Beside being cheaper is there any problem/advantages to use SQL Azure vs to use a Virtual Machine with SQL Express?

We are looking to setup a SQL server for more than 50 websites, do you have any recommendations?

We currently have SQL Express on a dedicated server and we are looking to switch this server to Azure.


I have researched it and found theses differences. enter image description hereenter image description here

The last difference was Manage at scale capablilties: SQL server insode windows azure VM - Fair Windows azure SQL database - Good

I hope this helps. Here is the page which might be helpful to you. Hope it help! < http://azure.microsoft.com/blog/2012/06/26/data-series-sql-server-in-windows-azure-virtual-machine-vs-sql-database/ >

  • I still have problem understanding if is it free to install and use sql express on vm? If so it means it will have lower cost than azure sql database? – freewill Oct 7 '14 at 15:02

I am the author of the blog post mentioned by LouD above. I agree with those comments, that the price per unit of performance has increased quite significantly on Azure SQL DB under the new service tiers (i.e. Basic, Standard and Premium). If you have significant I/O requirements, the new tiers will likely prove expensive.

Also, just to point out however, that while there is no SQL Server License Cost for running SQL Express in a VM, remember that in a VM you do pay for the amount of I/O that you use, so lots of reading and writing increases the cost (where as Azure SQL DB is flat fee based). It is difficult to say whether the VM will be cheaper or more expensive than Azure SQL DB without knowing database size, I/O rate required, etc. But, finger in the air, I guess that for a small database, the VM may well be cheaper.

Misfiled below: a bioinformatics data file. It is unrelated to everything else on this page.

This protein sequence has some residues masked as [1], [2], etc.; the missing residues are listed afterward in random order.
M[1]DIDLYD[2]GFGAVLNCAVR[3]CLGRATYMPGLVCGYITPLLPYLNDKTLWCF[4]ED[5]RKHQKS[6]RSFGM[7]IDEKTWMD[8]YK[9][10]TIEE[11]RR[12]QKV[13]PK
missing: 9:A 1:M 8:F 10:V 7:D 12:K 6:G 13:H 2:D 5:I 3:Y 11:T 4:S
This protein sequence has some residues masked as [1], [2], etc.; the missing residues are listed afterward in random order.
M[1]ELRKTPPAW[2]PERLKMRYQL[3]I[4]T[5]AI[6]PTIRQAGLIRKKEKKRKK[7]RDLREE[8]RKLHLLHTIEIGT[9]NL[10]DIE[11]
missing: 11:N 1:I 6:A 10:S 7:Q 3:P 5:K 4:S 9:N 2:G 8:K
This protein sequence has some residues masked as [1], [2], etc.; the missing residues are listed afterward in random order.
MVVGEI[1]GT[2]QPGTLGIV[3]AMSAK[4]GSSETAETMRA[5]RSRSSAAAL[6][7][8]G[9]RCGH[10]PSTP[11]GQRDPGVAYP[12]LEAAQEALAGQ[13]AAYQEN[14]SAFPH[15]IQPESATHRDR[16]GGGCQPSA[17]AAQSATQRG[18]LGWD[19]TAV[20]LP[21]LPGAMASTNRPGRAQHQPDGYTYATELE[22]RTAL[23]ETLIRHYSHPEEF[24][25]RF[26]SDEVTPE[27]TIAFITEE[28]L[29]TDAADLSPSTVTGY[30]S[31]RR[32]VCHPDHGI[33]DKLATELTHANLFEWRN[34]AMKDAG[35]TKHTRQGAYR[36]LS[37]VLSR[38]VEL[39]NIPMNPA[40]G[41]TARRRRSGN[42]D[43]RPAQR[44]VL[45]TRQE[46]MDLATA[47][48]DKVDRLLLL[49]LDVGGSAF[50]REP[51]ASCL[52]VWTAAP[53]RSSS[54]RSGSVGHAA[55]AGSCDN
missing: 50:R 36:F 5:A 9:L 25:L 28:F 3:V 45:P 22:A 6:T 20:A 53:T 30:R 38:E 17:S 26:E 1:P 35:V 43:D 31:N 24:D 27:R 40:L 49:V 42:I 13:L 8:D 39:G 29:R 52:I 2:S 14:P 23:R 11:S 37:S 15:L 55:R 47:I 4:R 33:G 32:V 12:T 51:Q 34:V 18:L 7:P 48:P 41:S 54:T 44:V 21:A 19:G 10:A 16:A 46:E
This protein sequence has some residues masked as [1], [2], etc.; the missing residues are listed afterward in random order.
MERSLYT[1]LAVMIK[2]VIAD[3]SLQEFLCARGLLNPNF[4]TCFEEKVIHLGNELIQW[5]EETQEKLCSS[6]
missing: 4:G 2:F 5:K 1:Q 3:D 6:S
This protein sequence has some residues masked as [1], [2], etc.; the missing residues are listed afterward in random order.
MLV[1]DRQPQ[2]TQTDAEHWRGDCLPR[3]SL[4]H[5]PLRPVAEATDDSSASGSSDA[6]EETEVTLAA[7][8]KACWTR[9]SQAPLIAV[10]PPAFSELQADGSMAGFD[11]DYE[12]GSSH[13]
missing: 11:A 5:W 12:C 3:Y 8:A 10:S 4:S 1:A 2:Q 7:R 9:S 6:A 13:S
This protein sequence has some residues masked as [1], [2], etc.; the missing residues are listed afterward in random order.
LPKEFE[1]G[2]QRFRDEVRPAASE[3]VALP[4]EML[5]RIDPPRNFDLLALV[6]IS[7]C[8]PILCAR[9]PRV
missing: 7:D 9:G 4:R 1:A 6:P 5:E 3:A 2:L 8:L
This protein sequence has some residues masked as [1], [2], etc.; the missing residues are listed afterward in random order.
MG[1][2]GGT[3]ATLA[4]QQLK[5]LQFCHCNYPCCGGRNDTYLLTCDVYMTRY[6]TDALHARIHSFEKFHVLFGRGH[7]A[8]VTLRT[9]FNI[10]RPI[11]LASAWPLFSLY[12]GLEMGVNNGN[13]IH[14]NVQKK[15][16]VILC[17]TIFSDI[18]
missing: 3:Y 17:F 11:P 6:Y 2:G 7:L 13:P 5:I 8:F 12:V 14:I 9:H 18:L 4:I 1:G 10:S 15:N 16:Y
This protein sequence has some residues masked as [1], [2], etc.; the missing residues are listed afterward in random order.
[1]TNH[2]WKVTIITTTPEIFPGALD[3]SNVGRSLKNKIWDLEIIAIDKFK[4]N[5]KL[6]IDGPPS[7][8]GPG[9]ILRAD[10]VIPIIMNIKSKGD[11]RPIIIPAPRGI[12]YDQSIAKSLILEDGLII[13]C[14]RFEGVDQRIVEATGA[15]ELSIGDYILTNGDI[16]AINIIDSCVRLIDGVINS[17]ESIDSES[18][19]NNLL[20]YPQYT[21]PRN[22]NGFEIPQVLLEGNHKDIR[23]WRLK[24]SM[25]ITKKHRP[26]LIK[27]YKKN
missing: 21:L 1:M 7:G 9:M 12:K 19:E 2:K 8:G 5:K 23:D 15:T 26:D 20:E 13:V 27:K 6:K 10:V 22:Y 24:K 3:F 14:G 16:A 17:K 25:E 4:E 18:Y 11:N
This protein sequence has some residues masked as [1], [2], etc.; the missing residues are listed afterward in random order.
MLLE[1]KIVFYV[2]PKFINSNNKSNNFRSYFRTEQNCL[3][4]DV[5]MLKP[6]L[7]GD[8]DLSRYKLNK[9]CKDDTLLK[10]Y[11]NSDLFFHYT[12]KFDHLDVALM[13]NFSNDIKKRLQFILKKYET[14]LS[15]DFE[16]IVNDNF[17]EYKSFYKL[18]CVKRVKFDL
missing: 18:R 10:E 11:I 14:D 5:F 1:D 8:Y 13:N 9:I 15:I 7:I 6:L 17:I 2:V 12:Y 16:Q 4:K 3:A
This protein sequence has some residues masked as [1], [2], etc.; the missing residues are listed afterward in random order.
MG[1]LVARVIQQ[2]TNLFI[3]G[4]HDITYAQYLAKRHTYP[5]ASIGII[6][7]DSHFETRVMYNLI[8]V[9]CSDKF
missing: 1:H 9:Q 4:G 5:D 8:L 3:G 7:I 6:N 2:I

If you have multiple databases, that probably pushes things further in favour (cost wise) of the VM. At the moment there is no way to share resources across databases in Azure (e.g. you have five databases, four are quiet but one is busy, the busy one cannot use any of the resources allocated to the other four, those resources are essentially wasted). Microsoft have stated they are working on something that will make sharing resources / cost across groups of databases easier. They have committed to having this available before the end of Web/Business (which happens in September 2015) but other no details yet.

Also remember that Azure SQL DB and SQL Express in a VM don't offer the same set of features. The Database-as-a-service in Azure offers a whole lot more features, e.g. automated backup, more HA possibilities, managed servicing, etc. Also, and very important, note that Azure SQL Database supports many, but not all of the features of on-premise SQL Server. The online documentation provides a quite detailed breakdown of the on-premise features, SQL Statements, etc that are NOT supported on Azure.

Also, I would be cautious using the large table posted above by Vdub as a guide. It was taken from a 2012 blog post and much has changed since then in Azure SQL DB. The Azure SQL DB column in that table refers to the Web/Business editions that are being retired next year. Compared to the content of the table above, the new service tiers cost more (generally speaking), have additional HA features, don't support federations in the same way, have a higher uptime guarantee, etc.